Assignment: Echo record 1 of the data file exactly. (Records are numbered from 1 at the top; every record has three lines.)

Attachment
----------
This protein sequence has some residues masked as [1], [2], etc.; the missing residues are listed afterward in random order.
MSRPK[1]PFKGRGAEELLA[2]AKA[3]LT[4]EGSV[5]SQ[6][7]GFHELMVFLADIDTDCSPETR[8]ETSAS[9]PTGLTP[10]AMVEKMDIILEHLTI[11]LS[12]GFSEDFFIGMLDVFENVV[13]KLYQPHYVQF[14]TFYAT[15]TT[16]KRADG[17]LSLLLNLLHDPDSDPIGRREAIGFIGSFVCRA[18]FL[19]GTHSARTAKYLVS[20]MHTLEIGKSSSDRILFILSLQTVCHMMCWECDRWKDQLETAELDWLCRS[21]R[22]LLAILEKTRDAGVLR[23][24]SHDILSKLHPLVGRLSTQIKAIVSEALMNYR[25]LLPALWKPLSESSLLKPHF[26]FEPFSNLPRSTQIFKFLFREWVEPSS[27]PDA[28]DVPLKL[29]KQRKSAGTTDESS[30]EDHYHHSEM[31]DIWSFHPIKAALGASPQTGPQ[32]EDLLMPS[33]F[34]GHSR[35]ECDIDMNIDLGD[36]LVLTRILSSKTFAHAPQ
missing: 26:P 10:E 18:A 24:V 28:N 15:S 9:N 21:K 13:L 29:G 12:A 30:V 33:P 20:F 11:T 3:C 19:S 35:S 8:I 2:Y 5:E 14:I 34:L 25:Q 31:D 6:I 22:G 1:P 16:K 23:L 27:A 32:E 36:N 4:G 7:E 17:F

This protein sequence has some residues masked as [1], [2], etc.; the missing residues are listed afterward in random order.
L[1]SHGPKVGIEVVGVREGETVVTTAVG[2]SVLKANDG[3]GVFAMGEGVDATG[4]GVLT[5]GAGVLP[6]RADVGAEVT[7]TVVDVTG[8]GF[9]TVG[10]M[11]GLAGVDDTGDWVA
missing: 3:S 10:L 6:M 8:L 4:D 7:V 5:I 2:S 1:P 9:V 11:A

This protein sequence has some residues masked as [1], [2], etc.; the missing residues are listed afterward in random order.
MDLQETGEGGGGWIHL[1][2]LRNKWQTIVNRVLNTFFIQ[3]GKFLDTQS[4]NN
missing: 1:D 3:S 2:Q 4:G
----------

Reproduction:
This protein sequence has some residues masked as [1], [2], etc.; the missing residues are listed afterward in random order.
MSRPK[1]PFKGRGAEELLA[2]AKA[3]LT[4]EGSV[5]SQ[6][7]GFHELMVFLADIDTDCSPETR[8]ETSAS[9]PTGLTP[10]AMVEKMDIILEHLTI[11]LS[12]GFSEDFFIGMLDVFENVV[13]KLYQPHYVQF[14]TFYAT[15]TT[16]KRADG[17]LSLLLNLLHDPDSDPIGRREAIGFIGSFVCRA[18]FL[19]GTHSARTAKYLVS[20]MHTLEIGKSSSDRILFILSLQTVCHMMCWECDRWKDQLETAELDWLCRS[21]R[22]LLAILEKTRDAGVLR[23][24]SHDILSKLHPLVGRLSTQIKAIVSEALMNYR[25]LLPALWKPLSESSLLKPHF[26]FEPFSNLPRSTQIFKFLFREWVEPSS[27]PDA[28]DVPLKL[29]KQRKSAGTTDESS[30]EDHYHHSEM[31]DIWSFHPIKAALGASPQTGPQ[32]EDLLMPS[33]F[34]GHSR[35]ECDIDMNIDLGD[36]LVLTRILSSKTFAHAPQ
missing: 26:P 10:E 18:A 24:V 28:N 15:S 9:N 21:K 13:L 29:G 12:A 30:V 33:P 20:F 11:T 3:C 19:S 35:S 8:I 2:Y 5:E 14:I 34:L 25:Q 31:D 6:I 22:G 1:P 16:K 23:L 27:A 32:E 36:N 4:G 7:E 17:F